Cultivating the Courage to Graduate: Leanor Hampton | Vancouver Island University

Vancouver Island University Mentorship program for Aboriginal “su’luqw’a” students of community cousins celebrated its 10e anniversary in September 2021. In honor of this milestone, we share stories of people closely related to the program each month ahead of the anniversary. Stay tuned for a celebratory event in February 2022 – when we hope to get together in person.

The “su’luqw’a” community cousins ​​program builds the capacity of mentors to develop leadership and employability skills through outreach and mentoring activities. Students hone their skills in self-awareness, communication, leadership, self-care, and exploring personal values, with an emphasis on ‘telling your story’ as a path to empowerment through awareness of others.

When Leanor Hampton arrived at VIU in 2010, she struggled with feelings of not being “smart enough” to be successful in college. Joining the Community Cousins ​​mentoring program helped her learn from the experiences of others and she realized that she was not alone and that each student has their own challenges. Five years later, Hampton graduated from the Bachelor of Social Work program and went to work for Kw’umut Lelum’s Child and Family Services.

What made you choose VIU?

I chose VIU because I reside in the Snuneymuxw First Nations community and the Bachelor of Social Work program was being developed into an online program. It worked really well for me as I wanted to stay close to home during my post-secondary education and not have to worry about traveling far every day.

How did you get involved with the Community Cousins?

When I started at VIU, I was a mature student and needed to be confident – that I was “smart enough” to go to college and be successful. I stayed after class every day to seek clarification and support from my teachers, then I went to Shq’apthut, VIU’s indigenous gathering place, to do my homework. At Shq’apthut, I connected with Sylvia Scow [Acting Director of VIU’s Office of Indigenous Education and Engagement] and I saw that on some days she was meeting with students and an Elder in Residence to strategize on how to support 12th grade students and new students on campus. They shared their experiences, their strengths and their hope, and it helped me develop the courage to do my best during my university studies. In addition, community cousins ​​would take new students on a tour so that on their first day on campus they would have an idea of ​​where to go and who to see for help on various topics. . New students would see a familiar face or space that would help reduce any levels of anxiety they might be feeling. I really liked what I saw with the Model Students and wanted to be part of this wonderful opportunity to support current and future students. I was also able to travel to neighboring communities to give presentations on how to be a student at VIU.

How has being part of the Cousins ​​Community affected you?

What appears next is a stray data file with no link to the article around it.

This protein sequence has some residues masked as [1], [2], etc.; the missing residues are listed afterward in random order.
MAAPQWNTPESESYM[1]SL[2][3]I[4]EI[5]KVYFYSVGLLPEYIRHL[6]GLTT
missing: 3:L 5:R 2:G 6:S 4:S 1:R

I have learned that everyone has their own challenges and that there are various supports on campus to help. By learning what worked for others, I was able to take pieces from everyone who shared and make it work for me with my educational journey. I started to believe in myself and in my ability to do whatever I was focusing my mind and attention on. My hope was to motivate and encourage others with my story as well. The program is connected and aligned with the culture. We would get together and have a feast at the gathering place, where you can often see or hear the culture coming from this building like drumming and singing. I made it a home away from home and felt comfortable being myself as a First Nations woman.

What advice would you give to new Indigenous students at VIU?

One piece of advice I would give to new students is that no question is a dumb question. Please ask for help as there are many wonderful resources on and off campus. Additionally, any new Indigenous student should connect to the Gathering Place resources as a springboard and foundation for accessing supports in various areas. The Elders in Residence have been a great support to me and having access to counseling on campus has really helped me find myself and my courage and strength to complete my educational journey. .

What are you doing now?

I have worked with Kw’umut Lelum Child and Family Services for the past five years. I am a Le’lumilh Resource social worker and I support current caregivers in various ways and I also recruit caregivers. I help find safe homes to place children, including short term placements (emergency and weekends) to long term placements.

What do you find rewarding about your job?

I can build relationships with caregivers (First Nations and non-First Nations) and really know who they are by completing home study. I can recruit safe homes for children, families who genuinely care about supporting the growth and development of First Nations children / youth and their well-being. Not only do I work independently with caregivers, but I am part of a team within the agency that supports children / youth, parents and caregivers. My focus is on the idea that children / youth are “expanding their families” while residing with caregivers who help maintain the connection to family, community and culture.

What’s the next step for you?

With my career established in the Le’lumilh department, I plan to complete a Masters in Social Work once my three year old daughter is a little older. For now, I’m happy to be a part of the team here as I appreciate where I work and for whom I work (the children and families of the Nine Nations).

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